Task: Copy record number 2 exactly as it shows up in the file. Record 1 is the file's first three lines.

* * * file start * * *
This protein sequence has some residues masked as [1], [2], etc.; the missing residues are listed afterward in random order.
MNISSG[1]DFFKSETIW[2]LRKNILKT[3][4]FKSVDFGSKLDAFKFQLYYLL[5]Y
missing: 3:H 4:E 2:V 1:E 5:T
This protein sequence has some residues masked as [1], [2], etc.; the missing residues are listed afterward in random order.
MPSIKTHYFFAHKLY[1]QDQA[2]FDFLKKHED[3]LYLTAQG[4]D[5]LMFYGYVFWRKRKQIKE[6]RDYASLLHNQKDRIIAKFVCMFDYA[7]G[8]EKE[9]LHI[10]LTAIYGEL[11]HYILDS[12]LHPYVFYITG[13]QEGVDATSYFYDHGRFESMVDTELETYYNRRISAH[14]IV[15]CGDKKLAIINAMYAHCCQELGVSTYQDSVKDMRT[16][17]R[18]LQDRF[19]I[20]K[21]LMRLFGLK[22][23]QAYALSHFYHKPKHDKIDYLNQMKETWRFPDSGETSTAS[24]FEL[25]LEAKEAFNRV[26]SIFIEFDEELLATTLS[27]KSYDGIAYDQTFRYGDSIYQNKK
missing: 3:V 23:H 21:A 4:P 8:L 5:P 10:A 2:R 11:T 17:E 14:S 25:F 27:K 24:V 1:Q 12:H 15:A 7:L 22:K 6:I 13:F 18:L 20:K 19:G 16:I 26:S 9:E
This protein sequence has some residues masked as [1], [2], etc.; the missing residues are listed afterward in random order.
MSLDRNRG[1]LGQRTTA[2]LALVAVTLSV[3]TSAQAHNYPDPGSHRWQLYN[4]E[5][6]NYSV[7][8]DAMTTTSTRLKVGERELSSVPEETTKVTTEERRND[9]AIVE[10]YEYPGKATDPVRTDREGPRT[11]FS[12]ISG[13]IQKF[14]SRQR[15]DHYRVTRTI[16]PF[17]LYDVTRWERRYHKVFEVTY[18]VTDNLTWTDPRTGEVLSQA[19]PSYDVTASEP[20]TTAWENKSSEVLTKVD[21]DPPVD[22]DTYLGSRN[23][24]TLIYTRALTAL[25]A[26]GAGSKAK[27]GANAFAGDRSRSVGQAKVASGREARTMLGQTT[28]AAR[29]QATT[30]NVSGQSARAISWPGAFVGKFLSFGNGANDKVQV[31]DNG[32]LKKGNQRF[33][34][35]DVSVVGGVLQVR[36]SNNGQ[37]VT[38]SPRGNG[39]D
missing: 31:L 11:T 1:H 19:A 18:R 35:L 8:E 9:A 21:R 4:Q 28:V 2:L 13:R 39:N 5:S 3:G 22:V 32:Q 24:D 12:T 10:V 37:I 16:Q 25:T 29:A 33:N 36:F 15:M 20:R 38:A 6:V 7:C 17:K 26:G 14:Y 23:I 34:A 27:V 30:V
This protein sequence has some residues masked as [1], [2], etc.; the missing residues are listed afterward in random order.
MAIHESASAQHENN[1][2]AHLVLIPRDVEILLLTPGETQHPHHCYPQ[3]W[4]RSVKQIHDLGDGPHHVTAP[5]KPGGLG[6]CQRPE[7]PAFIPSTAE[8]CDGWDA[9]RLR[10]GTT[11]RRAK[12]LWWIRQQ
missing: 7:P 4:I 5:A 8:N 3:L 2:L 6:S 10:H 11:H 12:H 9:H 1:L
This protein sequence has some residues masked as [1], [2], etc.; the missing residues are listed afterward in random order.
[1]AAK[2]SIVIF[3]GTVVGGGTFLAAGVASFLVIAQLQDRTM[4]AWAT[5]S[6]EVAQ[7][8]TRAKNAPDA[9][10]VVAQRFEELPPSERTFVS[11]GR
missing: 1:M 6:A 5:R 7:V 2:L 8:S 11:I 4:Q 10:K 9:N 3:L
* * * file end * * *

This protein sequence has some residues masked as [1], [2], etc.; the missing residues are listed afterward in random order.
MPSIKTHYFFAHKLY[1]QDQA[2]FDFLKKHED[3]LYLTAQG[4]D[5]LMFYGYVFWRKRKQIKE[6]RDYASLLHNQKDRIIAKFVCMFDYA[7]G[8]EKE[9]LHI[10]LTAIYGEL[11]HYILDS[12]LHPYVFYITG[13]QEGVDATSYFYDHGRFESMVDTELETYYNRRISAH[14]IV[15]CGDKKLAIINAMYAHCCQELGVSTYQDSVKDMRT[16][17]R[18]LQDRF[19]I[20]K[21]LMRLFGLK[22][23]QAYALSHFYHKPKHDKIDYLNQMKETWRFPDSGETSTAS[24]FEL[25]LEAKEAFNRV[26]SIFIEFDEELLATTLS[27]KSYDGIAYDQTFRYGDSIYQNKK
missing: 3:V 23:H 21:A 4:P 8:L 5:P 10:A 2:R 11:T 17:E 14:S 25:F 27:K 24:V 1:Q 12:H 15:A 7:L 22:K 6:I 13:F 18:L 20:K 19:G 16:I 26:S 9:E